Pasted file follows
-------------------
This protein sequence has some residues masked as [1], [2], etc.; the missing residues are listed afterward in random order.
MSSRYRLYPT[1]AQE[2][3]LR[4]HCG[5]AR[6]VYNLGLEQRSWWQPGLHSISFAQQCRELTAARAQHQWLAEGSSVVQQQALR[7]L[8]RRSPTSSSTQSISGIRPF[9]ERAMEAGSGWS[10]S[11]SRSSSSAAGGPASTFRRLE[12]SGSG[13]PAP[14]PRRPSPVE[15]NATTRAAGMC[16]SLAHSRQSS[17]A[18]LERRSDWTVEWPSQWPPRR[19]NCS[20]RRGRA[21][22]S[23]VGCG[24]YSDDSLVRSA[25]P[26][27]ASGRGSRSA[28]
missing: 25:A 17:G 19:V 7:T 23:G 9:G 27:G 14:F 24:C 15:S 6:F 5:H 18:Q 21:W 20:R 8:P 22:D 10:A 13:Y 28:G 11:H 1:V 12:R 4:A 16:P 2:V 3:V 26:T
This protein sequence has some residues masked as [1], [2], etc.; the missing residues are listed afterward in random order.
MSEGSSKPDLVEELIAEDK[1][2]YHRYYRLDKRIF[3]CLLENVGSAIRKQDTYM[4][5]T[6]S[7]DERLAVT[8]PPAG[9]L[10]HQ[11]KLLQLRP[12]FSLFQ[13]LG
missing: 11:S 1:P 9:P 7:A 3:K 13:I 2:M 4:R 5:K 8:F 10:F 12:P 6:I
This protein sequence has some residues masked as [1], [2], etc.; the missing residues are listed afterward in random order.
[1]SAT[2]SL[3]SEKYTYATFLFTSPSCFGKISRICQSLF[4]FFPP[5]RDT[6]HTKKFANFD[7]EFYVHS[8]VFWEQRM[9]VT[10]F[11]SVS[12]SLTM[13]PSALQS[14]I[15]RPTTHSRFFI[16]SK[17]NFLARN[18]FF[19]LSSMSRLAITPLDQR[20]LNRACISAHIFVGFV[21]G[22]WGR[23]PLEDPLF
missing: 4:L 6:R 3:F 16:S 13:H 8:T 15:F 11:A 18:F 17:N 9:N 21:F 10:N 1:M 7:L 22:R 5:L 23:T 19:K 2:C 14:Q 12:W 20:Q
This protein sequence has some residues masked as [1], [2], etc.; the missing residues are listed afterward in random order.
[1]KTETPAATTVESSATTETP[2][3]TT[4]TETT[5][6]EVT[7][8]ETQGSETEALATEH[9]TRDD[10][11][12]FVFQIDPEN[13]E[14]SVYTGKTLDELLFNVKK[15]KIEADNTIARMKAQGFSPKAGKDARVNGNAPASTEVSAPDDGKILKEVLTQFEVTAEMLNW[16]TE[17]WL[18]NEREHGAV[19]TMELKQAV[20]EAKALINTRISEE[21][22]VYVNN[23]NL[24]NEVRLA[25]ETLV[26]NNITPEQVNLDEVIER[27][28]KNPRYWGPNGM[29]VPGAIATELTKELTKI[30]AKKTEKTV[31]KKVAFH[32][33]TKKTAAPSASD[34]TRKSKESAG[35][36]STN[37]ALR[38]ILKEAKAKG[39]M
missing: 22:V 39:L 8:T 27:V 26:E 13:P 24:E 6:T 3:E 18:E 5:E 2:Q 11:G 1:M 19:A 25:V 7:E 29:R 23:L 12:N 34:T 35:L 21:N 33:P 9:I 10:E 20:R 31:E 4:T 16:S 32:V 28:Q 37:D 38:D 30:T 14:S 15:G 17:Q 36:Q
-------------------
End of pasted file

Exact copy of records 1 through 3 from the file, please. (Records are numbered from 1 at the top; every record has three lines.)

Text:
This protein sequence has some residues masked as [1], [2], etc.; the missing residues are listed afterward in random order.
MSSRYRLYPT[1]AQE[2][3]LR[4]HCG[5]AR[6]VYNLGLEQRSWWQPGLHSISFAQQCRELTAARAQHQWLAEGSSVVQQQALR[7]L[8]RRSPTSSSTQSISGIRPF[9]ERAMEAGSGWS[10]S[11]SRSSSSAAGGPASTFRRLE[12]SGSG[13]PAP[14]PRRPSPVE[15]NATTRAAGMC[16]SLAHSRQSS[17]A[18]LERRSDWTVEWPSQWPPRR[19]NCS[20]RRGRA[21][22]S[23]VGCG[24]YSDDSLVRSA[25]P[26][27]ASGRGSRSA[28]
missing: 25:A 17:G 19:V 7:T 23:G 9:G 27:G 14:F 24:C 15:S 6:F 5:H 18:Q 21:W 20:R 8:P 22:D 10:A 13:Y 28:G 11:H 1:V 12:R 4:A 16:P 2:V 3:V 26:T
This protein sequence has some residues masked as [1], [2], etc.; the missing residues are listed afterward in random order.
MSEGSSKPDLVEELIAEDK[1][2]YHRYYRLDKRIF[3]CLLENVGSAIRKQDTYM[4][5]T[6]S[7]DERLAVT[8]PPAG[9]L[10]HQ[11]KLLQLRP[12]FSLFQ[13]LG
missing: 11:S 1:P 9:P 7:A 3:K 13:I 2:M 4:R 5:K 8:F 10:F 12:P 6:I
This protein sequence has some residues masked as [1], [2], etc.; the missing residues are listed afterward in random order.
[1]SAT[2]SL[3]SEKYTYATFLFTSPSCFGKISRICQSLF[4]FFPP[5]RDT[6]HTKKFANFD[7]EFYVHS[8]VFWEQRM[9]VT[10]F[11]SVS[12]SLTM[13]PSALQS[14]I[15]RPTTHSRFFI[16]SK[17]NFLARN[18]FF[19]LSSMSRLAITPLDQR[20]LNRACISAHIFVGFV[21]G[22]WGR[23]PLEDPLF
missing: 4:L 6:R 3:F 16:S 13:H 8:T 15:F 11:A 18:F 17:N 9:N 21:F 10:N 1:M 7:L 22:R 5:L 23:T 19:K 2:C 14:Q 12:W 20:Q